The flesh-eating Vibrio bacteria can colonize on plastic debris, forming a potential risk for humans.
A leafy brown seaweed festooned with what look like berries, the seaweed floats on the open ocean and — unlike other seaweeds — reproduces on the water’s surface, helped by air-filled structures that give it buoyancy.
Sargassum originates in a vast stretch of the Atlantic Ocean called the Sargasso Sea, which lies well off the southeast U.S. The Sargasso has no land boundaries; instead, four prevailing ocean currents form its boundaries.
High levels of sargassum in coastal waters have been observed in recent years. It is believed that climate change, the rise in the sea temperature accelerates the reproduction of these seaweeds
Florida’s southwest coast is experiencing a flare-up of the toxic red tide algae setting off concerns that it could continue to stick around for a while
Those expecting pristine beaches and clear blue seas may find their beaches coated with the Sargassum
Since 2011, there has been a rapid expansion of Sargassum populations in the Sargasso Sea and other parts of the open ocean, leading to unprecedented seaweed accumulation events on beaches, including those in South Florida.
The state saw an increase in Vibrio cases in 2022 following Hurricane Ian when warm standing water was able to allow the potentially deadly bacteria to grow.
The Sargassum clusters serve as a habitat, food source, and breeding ground for various marine animals, including fish, sea turtles, birds, and more. As it accumulates it makes a rather unpleasant experience for beachgoers.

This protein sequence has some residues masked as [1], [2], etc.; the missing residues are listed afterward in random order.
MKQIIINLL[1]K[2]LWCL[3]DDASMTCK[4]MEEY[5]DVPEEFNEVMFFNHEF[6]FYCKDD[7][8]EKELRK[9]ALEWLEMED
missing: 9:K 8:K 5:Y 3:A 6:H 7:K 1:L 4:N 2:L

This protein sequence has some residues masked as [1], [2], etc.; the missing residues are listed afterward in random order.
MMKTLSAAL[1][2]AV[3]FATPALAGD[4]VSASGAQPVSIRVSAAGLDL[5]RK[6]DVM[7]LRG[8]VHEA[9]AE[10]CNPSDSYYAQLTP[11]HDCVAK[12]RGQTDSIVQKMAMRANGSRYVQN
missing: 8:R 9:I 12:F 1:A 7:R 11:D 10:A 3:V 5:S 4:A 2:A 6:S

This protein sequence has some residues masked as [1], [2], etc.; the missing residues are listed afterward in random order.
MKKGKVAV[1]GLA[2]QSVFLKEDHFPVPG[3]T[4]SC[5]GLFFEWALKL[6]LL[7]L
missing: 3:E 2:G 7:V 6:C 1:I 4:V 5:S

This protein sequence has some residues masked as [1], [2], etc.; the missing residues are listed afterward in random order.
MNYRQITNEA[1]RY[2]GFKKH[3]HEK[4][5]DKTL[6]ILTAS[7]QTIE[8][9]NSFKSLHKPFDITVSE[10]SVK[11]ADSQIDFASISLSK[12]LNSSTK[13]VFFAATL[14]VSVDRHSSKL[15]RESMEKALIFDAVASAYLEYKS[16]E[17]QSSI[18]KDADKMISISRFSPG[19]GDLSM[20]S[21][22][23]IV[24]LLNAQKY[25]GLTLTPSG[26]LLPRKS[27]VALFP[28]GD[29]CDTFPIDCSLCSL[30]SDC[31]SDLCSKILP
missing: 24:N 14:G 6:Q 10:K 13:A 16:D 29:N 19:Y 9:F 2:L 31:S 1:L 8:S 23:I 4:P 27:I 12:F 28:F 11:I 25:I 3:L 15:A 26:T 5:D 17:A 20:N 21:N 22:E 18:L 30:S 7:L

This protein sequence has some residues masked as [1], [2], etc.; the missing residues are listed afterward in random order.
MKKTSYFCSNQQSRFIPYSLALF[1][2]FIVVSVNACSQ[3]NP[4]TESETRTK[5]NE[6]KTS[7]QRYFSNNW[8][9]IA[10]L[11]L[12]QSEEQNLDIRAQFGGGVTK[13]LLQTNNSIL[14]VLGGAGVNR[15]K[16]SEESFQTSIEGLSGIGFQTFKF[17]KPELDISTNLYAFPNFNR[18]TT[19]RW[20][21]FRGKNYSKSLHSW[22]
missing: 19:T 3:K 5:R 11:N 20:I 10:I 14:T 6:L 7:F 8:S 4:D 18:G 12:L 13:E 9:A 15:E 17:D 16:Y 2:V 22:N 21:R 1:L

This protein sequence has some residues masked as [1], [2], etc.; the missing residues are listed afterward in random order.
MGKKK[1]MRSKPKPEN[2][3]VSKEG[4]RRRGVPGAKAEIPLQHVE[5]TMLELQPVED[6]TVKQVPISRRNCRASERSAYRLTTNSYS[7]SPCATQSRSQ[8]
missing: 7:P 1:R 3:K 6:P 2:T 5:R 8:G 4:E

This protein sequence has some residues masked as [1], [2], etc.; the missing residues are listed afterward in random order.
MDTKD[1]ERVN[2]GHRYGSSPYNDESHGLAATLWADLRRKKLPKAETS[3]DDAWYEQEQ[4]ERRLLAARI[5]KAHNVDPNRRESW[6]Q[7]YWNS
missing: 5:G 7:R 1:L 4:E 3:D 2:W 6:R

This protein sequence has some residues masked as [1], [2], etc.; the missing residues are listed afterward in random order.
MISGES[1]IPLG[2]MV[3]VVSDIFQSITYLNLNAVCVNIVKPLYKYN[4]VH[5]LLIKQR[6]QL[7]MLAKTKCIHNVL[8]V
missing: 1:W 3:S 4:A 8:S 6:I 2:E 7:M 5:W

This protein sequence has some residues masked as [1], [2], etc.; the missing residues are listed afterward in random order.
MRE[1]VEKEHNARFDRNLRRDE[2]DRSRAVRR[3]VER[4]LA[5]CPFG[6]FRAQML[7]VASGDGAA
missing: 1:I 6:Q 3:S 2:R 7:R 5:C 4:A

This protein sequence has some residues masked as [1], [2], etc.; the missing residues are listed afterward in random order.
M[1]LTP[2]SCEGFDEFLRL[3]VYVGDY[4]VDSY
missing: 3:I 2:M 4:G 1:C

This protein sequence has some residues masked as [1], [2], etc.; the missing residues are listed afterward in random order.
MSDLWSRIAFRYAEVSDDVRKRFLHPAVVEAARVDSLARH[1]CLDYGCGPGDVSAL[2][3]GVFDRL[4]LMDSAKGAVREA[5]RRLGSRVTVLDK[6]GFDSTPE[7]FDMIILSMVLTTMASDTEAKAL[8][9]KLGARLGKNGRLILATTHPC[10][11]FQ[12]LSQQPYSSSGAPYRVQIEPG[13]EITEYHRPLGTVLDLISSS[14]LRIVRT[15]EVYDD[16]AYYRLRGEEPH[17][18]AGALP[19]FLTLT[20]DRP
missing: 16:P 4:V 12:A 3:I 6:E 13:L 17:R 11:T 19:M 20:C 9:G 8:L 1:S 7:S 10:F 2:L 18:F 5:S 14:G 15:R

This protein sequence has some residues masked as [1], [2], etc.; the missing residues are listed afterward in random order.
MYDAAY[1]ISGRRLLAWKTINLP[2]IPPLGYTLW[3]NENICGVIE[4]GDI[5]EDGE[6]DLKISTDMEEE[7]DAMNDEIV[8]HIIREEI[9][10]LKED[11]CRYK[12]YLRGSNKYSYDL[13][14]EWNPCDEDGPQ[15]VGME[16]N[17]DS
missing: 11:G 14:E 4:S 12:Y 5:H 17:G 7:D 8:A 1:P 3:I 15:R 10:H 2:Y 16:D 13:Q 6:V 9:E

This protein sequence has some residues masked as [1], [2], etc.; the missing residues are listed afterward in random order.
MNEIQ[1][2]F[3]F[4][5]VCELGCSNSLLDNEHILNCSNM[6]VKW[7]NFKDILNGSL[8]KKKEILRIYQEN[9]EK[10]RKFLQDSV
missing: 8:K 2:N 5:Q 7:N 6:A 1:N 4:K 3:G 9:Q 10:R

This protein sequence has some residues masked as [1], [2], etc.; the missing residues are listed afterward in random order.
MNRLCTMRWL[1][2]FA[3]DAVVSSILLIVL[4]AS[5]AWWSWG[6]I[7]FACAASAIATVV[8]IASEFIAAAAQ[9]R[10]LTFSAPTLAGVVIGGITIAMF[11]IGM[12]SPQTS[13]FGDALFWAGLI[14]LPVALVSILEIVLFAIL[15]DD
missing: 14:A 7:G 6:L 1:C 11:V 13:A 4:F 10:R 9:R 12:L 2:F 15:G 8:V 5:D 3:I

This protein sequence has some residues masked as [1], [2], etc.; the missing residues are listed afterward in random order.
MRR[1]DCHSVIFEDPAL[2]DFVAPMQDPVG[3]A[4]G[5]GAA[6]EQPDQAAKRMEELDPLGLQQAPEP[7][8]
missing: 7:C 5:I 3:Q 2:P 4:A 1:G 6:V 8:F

Sargassum piles up on beaches where it quickly decomposes under hot sun, releasing gases that smell like rotten eggs.
In recent years, sargassum has carpeted beaches on some Caribbean islands and Mexico’s Yucatán Peninsula in the spring and summer months.
Brief exposure isn’t enough to make people sick, but prolonged exposure — especially for those with respiratory issues — can be dangerous, scientists say.
It could be an issue for hotel workers and others who may spend hours removing the decomposing sargassum from beaches.
Left to rot on the beach, sargassum can turn into a problem. It can harm coastal marine ecosystems and also supports the growth of fecal bacteria.
WHAT IS LEAKY GUT SYNDROME?
‘Leaky gut syndrome’ is a proposed condition that some doctors claim may be behind long-term disorders, such as chronic fatigue and multiple sclerosis.
Although it is not medically recognised, some believe it is caused by the immune system reacting to germs, toxins and other substances being absorbed into the bloodstream via a porous bowel.
There is little evidence supporting the theory that a porous bowel causes health problems or that ‘treatments’, such as herbal remedies, are effective.
Supporters of leaky gut syndrome being a diagnosis claim the intestine’s barrier prevents large molecules entering the bloodstream.
If leaky, this barrier becomes less effective and may lead to a host of health concerns.
A leaky gut barrier may be caused by alcohol or aspirin, which irritate the bowel lining but usually just cause mild inflammation.
Conditions such as Crohn’s, coeliac disease and sepsis may also increase intestine permeability.
Food allergies, asthma and autism are also claimed by some to cause the gut wall to become ‘leaky’.
Some believe probiotics, gluten-free foods and low-sugar diets can ‘cure’ leaky gut syndrome, however, evidence is limited.
Source: NHS Choices